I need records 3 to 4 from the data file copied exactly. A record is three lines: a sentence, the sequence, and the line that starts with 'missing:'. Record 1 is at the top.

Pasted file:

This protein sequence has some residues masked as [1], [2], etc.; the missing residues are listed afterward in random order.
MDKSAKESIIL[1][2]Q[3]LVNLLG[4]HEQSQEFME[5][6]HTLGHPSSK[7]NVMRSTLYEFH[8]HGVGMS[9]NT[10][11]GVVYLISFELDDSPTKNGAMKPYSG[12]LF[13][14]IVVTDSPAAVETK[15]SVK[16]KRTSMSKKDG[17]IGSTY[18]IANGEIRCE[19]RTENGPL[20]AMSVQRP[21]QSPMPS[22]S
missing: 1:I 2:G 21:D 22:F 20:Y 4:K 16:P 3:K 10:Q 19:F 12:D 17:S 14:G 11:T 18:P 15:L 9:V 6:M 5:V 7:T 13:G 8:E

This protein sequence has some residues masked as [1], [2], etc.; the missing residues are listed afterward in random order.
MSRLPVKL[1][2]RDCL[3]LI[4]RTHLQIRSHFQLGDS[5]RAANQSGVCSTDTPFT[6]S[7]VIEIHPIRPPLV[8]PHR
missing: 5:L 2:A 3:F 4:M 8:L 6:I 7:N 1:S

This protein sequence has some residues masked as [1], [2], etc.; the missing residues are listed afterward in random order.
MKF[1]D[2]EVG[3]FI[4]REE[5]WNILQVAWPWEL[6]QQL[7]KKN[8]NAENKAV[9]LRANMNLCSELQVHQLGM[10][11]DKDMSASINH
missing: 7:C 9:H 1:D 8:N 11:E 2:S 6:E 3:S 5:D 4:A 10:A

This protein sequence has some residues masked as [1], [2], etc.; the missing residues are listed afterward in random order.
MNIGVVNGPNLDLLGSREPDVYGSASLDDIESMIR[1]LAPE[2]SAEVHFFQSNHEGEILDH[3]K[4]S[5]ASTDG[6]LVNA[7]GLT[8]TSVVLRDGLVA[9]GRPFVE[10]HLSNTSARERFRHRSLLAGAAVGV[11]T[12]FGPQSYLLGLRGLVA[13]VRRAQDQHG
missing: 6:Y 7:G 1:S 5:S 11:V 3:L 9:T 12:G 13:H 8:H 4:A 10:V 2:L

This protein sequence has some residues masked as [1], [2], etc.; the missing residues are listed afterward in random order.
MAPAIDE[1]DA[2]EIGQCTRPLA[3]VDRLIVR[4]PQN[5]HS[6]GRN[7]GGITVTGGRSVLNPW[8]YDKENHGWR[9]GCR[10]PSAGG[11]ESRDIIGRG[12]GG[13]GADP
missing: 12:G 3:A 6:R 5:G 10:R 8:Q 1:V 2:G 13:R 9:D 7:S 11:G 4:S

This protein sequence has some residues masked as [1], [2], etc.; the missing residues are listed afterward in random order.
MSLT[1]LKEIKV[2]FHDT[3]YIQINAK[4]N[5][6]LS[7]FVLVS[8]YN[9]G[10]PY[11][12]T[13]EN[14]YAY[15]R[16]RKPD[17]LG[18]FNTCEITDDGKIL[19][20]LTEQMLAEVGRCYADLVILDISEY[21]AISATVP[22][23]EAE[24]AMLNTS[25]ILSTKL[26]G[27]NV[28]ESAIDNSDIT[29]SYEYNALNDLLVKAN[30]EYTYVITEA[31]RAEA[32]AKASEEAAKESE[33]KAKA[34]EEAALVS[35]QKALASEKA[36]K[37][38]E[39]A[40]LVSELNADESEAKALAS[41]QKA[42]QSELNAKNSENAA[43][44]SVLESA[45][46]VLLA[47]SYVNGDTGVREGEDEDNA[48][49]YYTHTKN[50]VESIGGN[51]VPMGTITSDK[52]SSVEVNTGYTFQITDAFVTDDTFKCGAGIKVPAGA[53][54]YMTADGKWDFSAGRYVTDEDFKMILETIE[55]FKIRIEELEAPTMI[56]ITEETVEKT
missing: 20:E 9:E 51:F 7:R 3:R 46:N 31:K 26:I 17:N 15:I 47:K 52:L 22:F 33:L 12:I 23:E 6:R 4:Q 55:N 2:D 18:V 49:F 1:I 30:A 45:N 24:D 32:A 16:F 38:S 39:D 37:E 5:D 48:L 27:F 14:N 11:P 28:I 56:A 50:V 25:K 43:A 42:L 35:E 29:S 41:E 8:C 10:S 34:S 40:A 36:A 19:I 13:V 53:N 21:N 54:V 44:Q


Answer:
This protein sequence has some residues masked as [1], [2], etc.; the missing residues are listed afterward in random order.
MKF[1]D[2]EVG[3]FI[4]REE[5]WNILQVAWPWEL[6]QQL[7]KKN[8]NAENKAV[9]LRANMNLCSELQVHQLGM[10][11]DKDMSASINH
missing: 7:C 9:H 1:D 8:N 11:E 2:S 6:E 3:S 5:D 4:A 10:A

This protein sequence has some residues masked as [1], [2], etc.; the missing residues are listed afterward in random order.
MNIGVVNGPNLDLLGSREPDVYGSASLDDIESMIR[1]LAPE[2]SAEVHFFQSNHEGEILDH[3]K[4]S[5]ASTDG[6]LVNA[7]GLT[8]TSVVLRDGLVA[9]GRPFVE[10]HLSNTSARERFRHRSLLAGAAVGV[11]T[12]FGPQSYLLGLRGLVA[13]VRRAQDQHG
missing: 6:Y 7:G 1:S 5:S 11:V 3:L 9:T 12:G 13:H 8:H 4:A 10:V 2:L